Having not seen "The Fault In Our Stars", I can't attest to the oncoming rise of teen sickness weepies, but if that film is half as moving or sincere as Alfonso Gomez-Rejon's "Me and Earl and the Dying Girl", then I'm really missing out. As the "dying girl", Olivia Cook is all bright eyes and a bundle of pixie love, so its easy to see why Greg (Thomas Mann) and his movie-drunk partner Earl (RJ Cyler) slowly gravitate towards her atmosphere. Not only does her sickness encourage the pair to create one of their gleefully anarchaic and no budget movies to her, but the film we watch is endlessly name dropping and half camera shot stealing within itself. Based on a script and novel by Jesse Andrews, "Me and Earl and the Dying Girl" penetrates the clouds of twee that often circulate the films of fellow homage crafters like Richard Aoyade or Michel Gondry by creating a generous core of attachment between its three central characters. Even as the finale wound to its conclusion, I had prepared my defenses, believing the film hadn't quite burrowed into my head, and then there's a moment between Rachel and Greg as images roll across their faces that not only establishes the grace and humility we all deserve to experience with someone in our lives but also emphasizes the unexplainable power of moving images and the thunderous sway they often hold over us.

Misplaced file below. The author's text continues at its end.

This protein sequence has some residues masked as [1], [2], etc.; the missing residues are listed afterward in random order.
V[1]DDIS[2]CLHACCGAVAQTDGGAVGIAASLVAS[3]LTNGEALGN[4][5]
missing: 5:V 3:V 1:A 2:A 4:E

Friday, June 19, 2015

Tuesday, June 09, 2015

Genius Sounds: Love and Mercy

Bill Pohlad's "Love and Mercy" gets two things right. First, it reveals the fractured genius of singer-songwriter Brian Wilson in two distinct times of his life without losing momentum in either section. Too often, the balance and dynamic force is weighed distinctly towards one portion of the film or the other, but in "Love and Mercy", they coalesce and compliment each other beautifully. Secondly, it exalts and analyzes the frustrated, creative mindset of a musical icon while he's still alive and kicking on this mortal coil- which makes the film that much more respectful. We can seek out, experience and savor the man's artistry without resorting to testimonials of his marginalized existence while the actual artistry was being created. Beyond that, "Love and Mercy" is an actor's movie that digs deep and allows the masterly performances of its principals (Paul Dano, John Cusack and Elizabeth banks) to convey the complicated, scatter shot emotions involved.

Picking up well into the Beach Boys' mid 60's success, "Love and Mercy" hones in on the increasing uncomfortable pause exuded by Brian Wilson (Dano) as their fame grows and a Japanese tour looms. Convincing his brothers to tour without him, Wilson shutters himself off in the studio to work out the now revolutionary melange of sound that would eventually bracket their album "Pet Sounds". Considered a flop in its day, pressured by other band members to resort back to their hit-making standards and emotionally stunted by his abusive and overbearing father (Bill Camp), Wilson's fragile and active psyche begins to fissure under the stress.